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Tip Sheet

Tip Sheet: October 2009




Send Alternative Cards

Christmas cards are a terrific way to deliver a holiday shopping reminder and a terrible one — because everyone else is doing the same thing. Networking guru Keith Ferrazzi recommends sending an annual Halloween card instead, because it’s an uncommon practice and the gesture really stands out. “Thanksgiving’s probably not a bad choice, either, just to reach out and say how thankful you are for them and your relationship,” says the author of Never Eat Alone.


If you send out a regular e-mail to your customers, consider throwing in a quick song recommendation or a couple of words about a tune you’ve been listening to recently. Duct Tape Marketing blogger John Jantsch, who has been doing that for eight years in his weekly newsletter, notes it is a very effective way of getting people to think of you as something more than just another business making a pitch. “I actually sold a pretty significant piece of business one time and the person told me that when they saw I liked The Band they knew I was the right choice,” he writes on his blog.


We’re not sure a younger man could pull this one off, but 90-year-old Bill Schifrin, who has been selling wedding rings in New York City’s diamond district since 1947, will rush over to couples kissing on the street, tap the man on the shoulder and offer him his card. “You know why?” he explained mischievously in an interview on NPR. “Because married couples don’t kiss on the street.”


The right moment to approach a customer who has just entered your store has vexed retailers for generations. Jump too early and they are likely to flee the store or get too defensive. Wait too long and they may slip out or worse, consider it poor service. Retail expert Paco Underhill, whose company collects some 50,000 hours of consumer behavior on tape every year, has concluded about one minute is the golden time when shoppers are most amenable to being approached by an employee.


Got a significant store anniversary (25th, 50th) coming up? Hold a contest with a prize going to the customer who brings in the oldest sales receipt.

TEEN POWERNetwork Socially

For years we — along with many others — have recommended hiring a tech-smart teen to help you with your website. It’s advice that works even better when it comes to social networking. Steve Zamaras, the owner of Zachary’s Jewelers in Annapolis, MD, says hiring a college student this summer to manage his store’s social networking campaign was one of the “smartest things we did this past year.”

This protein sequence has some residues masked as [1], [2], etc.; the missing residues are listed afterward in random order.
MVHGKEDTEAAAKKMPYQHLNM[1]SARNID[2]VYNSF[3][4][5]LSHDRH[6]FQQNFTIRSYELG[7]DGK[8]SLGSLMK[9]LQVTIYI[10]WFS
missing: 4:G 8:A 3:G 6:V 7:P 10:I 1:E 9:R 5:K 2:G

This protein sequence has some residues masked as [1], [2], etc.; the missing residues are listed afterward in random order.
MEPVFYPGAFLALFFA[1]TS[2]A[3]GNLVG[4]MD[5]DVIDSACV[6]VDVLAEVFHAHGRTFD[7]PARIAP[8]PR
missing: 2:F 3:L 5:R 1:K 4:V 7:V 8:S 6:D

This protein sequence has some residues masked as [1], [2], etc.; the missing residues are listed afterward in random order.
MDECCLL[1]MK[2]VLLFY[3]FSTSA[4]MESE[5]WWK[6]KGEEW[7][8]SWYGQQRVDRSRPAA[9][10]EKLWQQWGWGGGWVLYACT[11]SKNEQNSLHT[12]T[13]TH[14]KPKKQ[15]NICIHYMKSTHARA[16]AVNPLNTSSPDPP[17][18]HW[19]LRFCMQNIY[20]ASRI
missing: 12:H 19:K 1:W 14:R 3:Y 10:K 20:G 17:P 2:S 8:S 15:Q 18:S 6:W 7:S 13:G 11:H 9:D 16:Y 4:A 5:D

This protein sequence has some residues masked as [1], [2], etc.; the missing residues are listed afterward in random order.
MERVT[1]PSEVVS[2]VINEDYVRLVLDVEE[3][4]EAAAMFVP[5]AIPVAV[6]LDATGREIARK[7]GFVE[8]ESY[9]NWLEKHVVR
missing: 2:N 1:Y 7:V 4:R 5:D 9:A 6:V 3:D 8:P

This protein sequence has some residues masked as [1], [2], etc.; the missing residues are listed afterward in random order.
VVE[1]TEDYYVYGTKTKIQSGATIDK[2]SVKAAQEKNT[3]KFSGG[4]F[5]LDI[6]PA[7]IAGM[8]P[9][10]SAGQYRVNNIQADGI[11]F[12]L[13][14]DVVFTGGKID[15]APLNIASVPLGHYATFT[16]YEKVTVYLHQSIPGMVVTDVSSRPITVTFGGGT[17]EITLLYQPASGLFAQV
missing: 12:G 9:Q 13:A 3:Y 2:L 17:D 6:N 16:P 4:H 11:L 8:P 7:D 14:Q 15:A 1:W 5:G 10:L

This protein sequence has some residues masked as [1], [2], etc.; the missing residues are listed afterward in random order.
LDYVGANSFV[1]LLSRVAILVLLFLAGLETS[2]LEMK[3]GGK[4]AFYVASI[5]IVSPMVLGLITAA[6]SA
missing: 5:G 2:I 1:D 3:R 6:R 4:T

Proposal-popping season is almost upon us, and once again the story of how De Beers’ ad agency basically created the diamond-engagement-ring custom is getting play in the press. While that episode is fairly common knowledge, less well known is how De Beers also promoted the “surprise” proposal after it learned that when women were involved in the selection process, they picked cheaper rings. By encouraging surprise proposals, De Beers shifted the purchasing power to men, the less-cautious spenders. Next time a man is wavering on whether to bring his intended in on the selection process, recommend the joy of surprises.


Think your end-of-season party schedule is heavy? Give some thought to the local broadcast celebrity. The holiday season can be a never-ending string of appearances at fund-raisers, corporate dinners and other community dos. The Canadian Jewelry Exchange in Kelowna, BC, does its bit by inviting celebrities down to the store to borrow an estate piece that matches their evening wardrobe. “They give us an authorized credit card number and voila, they are happily strutting around the event while showcasing our wares,” says general manager Lisa Maloney. “It creates ambassadors for the store as well as many sales by the celebrities themselves,” she says.

Abe Sherman is the CEO of BIG - Buyers Intelligence Group. BIG designs solutions for the merchandising challenges facing retail jewelers and manufacturers. BIG utilizes a data analysis tool, Balance to Buy, to help consult with clients and customize their individual experiences and results.



Celebrate Your Retirement with Wilkerson

For nearly three decades, Suzanne and Tom Arnold ran a successful business at Facets Fine Jewelry in Arlington, Va. But the time came when the Arnolds wanted to do some of the things you put off while you’ve got a business to run. “We decided it was time to retire,” says Suzanne, who claims the couple knew how to open a store, how to run a store but “didn’t know how to close a store.” So, they hired Wilkerson to do it for them. When she called, Suzanne says Wilkerson offered every option for the sale she could have hoped for. Better still, “the sale exceeded our financial goals like crazy,” she says. And customers came, not only to take advantage of the going-out-of-business buys and mark-downs, but to wish a bon voyage to the beloved proprietors of a neighborhood institution. “People were celebrating our retirement, and that was so special,” says says.

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